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Tuesday, 2 December 2008
Page: 19


Senator MILNE (2:34 PM) —My question is to the Minister representing the Minister for the Environment, Heritage and the Arts, Senator Wong. Given that the government has acknowledged that the artistic program of the Australian National Academy of Music is first class, by appropriating the name and reputation of the institution, why is the artistic leadership being handed over to a university appointed advisory board with not one practising musician of international standard on it, rather than leaving it with the current faculty and artistic director, who, by the way, has just won the Grawemeyer prize for composition, music’s Nobel Prize?


Senator WONG (Minister for Climate Change and Water) —Thank you to Senator Milne for the question. First, in relation to the ANAM, the Australian government has made it clear—Minister Garrett has made it clear—that funding for this training will not be reduced, that $2½ million will be provided annually for a revitalised program to be delivered through the university’s faculty. I also want to note, in the context of the question, that Minister Garrett has announced an additional $500,000 in 2008-09 to boost the level of performance training available to students as they move to the new program. In relation to Mr Dean—and I share with Senator Milne congratulations to Mr Dean for this award—I do understand that Minister Garrett met with the artistic director and ANAM students earlier today. I am advised that it was a constructive and fruitful meeting. I am also advised that Minister Garrett will continue to engage with both Mr Dean and also the University of Melbourne as this change to government funding arrangements is progressed.


Senator MILNE —Mr President, I ask a supplementary question. I thank the minister for her answer. I note that she did not respond to my question about why the artistic leadership is being handed over to a board with not one practising musician of international standard on it. I also note that she talks about a revitalised program without telling me what is wrong with the existing program that has won such an amazing global prize. Can the government guarantee that, by July next year, the new fledgling institution will be able to provide the level of programs that the existing academy currently provides, which are celebrated around the world? If not, why is the government closing this academy?


Senator WONG (Minister for Climate Change and Water) —I have previously outlined the reasons that the minister has given for his decision in relation to the ANAM. I have made the point that it was established to be a national training organisation drawing students from around Australia, but approximately 53 per cent of students come from Melbourne. The minister consistently sought the ANAM’s commitment to a flexible approach to its training program, such as the option of appropriate accreditation of courses for its students, but the board declined to address such a request. Successive governments have sought the board’s commitment to a range of reforms to the ANAM’s operations arising from two independent reviews of the ANAM between 2004 and 2006. I think I have previously dealt with this issue in the Senate.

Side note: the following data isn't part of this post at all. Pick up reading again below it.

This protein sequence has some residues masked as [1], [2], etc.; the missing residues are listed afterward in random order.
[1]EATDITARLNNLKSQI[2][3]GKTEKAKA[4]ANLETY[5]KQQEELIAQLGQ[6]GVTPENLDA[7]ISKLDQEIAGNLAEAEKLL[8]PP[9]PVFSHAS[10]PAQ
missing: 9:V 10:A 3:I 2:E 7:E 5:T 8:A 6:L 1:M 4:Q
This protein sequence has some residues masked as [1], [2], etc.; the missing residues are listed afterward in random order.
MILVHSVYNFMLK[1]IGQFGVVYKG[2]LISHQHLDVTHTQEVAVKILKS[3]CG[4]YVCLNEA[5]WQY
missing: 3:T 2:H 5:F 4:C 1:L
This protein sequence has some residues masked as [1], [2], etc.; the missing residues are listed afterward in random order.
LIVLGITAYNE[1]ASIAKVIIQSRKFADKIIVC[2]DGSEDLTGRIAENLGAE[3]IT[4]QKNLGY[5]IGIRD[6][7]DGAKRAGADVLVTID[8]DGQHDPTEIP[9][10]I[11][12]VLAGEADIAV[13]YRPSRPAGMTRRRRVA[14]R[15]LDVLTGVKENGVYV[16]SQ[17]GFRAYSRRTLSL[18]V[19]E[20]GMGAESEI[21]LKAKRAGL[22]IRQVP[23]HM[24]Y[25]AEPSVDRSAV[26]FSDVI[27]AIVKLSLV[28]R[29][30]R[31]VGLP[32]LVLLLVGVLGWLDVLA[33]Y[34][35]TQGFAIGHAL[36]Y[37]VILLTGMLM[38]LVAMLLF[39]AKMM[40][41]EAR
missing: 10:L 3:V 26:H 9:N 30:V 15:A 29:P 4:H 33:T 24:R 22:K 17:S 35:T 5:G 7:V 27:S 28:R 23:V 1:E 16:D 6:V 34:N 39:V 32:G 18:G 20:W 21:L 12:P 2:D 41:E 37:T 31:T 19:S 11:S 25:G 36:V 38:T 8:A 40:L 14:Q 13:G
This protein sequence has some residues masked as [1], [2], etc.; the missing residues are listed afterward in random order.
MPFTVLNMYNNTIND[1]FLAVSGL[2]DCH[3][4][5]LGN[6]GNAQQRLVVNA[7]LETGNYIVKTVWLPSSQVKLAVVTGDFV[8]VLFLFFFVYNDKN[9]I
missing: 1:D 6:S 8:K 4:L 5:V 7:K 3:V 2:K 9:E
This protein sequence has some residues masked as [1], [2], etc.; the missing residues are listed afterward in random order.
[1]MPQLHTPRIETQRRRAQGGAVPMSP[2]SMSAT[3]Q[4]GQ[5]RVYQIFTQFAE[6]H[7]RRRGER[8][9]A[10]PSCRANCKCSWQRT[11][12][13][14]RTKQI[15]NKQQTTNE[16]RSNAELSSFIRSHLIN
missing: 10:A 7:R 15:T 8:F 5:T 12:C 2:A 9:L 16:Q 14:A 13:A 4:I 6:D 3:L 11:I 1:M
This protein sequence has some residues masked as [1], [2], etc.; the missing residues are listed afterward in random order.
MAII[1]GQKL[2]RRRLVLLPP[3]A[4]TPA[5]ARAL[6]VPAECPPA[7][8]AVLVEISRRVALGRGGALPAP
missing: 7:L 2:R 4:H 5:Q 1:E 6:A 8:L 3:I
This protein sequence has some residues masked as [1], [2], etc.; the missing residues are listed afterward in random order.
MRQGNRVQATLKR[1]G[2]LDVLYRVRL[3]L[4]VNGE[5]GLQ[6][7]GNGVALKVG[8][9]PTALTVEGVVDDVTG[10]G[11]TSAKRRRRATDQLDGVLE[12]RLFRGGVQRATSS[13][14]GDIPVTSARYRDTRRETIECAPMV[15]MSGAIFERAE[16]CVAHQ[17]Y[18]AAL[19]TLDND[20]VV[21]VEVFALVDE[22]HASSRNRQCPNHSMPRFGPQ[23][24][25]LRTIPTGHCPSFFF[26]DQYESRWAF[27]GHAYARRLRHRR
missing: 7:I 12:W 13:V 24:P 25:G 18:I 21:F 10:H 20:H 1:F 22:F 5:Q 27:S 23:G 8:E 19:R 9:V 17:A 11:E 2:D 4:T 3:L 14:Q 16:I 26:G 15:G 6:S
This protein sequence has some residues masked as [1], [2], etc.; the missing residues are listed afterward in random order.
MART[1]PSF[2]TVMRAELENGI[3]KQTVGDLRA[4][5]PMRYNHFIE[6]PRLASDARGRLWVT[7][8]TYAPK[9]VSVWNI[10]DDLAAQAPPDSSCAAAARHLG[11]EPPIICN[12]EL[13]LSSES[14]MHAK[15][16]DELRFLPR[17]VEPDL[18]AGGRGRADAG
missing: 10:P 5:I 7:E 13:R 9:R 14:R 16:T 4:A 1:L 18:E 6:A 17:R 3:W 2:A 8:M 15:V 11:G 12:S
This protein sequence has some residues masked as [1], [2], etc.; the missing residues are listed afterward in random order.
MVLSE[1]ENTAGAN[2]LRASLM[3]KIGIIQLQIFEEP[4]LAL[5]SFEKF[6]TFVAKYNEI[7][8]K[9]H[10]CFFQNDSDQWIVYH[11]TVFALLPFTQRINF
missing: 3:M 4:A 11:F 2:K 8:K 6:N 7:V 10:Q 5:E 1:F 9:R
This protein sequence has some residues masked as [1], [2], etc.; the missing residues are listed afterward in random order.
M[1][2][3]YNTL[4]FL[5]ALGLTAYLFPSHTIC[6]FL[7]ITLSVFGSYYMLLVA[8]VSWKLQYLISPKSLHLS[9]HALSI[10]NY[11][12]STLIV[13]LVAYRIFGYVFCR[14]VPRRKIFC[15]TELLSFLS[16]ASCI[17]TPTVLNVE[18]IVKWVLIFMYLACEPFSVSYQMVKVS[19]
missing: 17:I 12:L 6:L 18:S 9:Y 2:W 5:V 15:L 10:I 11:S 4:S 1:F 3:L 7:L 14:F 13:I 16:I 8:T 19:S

Senator Bob Brown —Mr President, on a point of order: this new question time was aimed, amongst other things, to keep relevance in the answers to questions. But again the minister is absolutely ignoring the central question about the make up of the board proposed for the new institution. She ought to answer it.


Senator WONG —Can I make the point that I was also asked, at the end of the supplementary, about why the government made the decision. So, with respect to Senator Brown, I was specifically addressing the issue.


Senator MILNE —Mr President, I ask a further supplementary question. I note the minister’s answer and I still note that the government is continuing to peddle the view that the independent reviews have suggested that the academy should be closed down when in fact both reviews suggested increased funding and expansion of programs. Given that there are no appropriate transitional arrangements in place as of today, 2 December, for the beginning of the new academic year for students and teachers, some of whom are in the gallery today, why can’t this completely unacceptable arrangement be altered to provide a 12-month moratorium on the closure of the academy to give certainty to students and the teaching faculty while the long-term future of the academy is determined? Why can’t we do that?


Senator WONG (Minister for Climate Change and Water) —As I have indicated, the government is working closely with the University of Melbourne to ensure that the transition to the delivery of the enhanced training program is as smooth as possible. I have already indicated that Mr Garrett has met with Mr Dean and students today to discuss these issues. I am also advised that the planning advisory board—

Honourable senators interjecting—


The PRESIDENT —Order! The time for debating this issue is at the end of question time, when senators can take note of answers.


Senator WONG —I am also advised that on 26 November the university announced the appointment of a planning advisory board, which is comprised of leading international and national authorities on elite classical music training, to develop and improve program. It includes representatives from the leading conservatoriums of Paris, London—that is, the Royal School of Music—and North America, and from the Queensland Conservatorium of Music, the Melbourne Symphony Orchestra and Opera Victoria.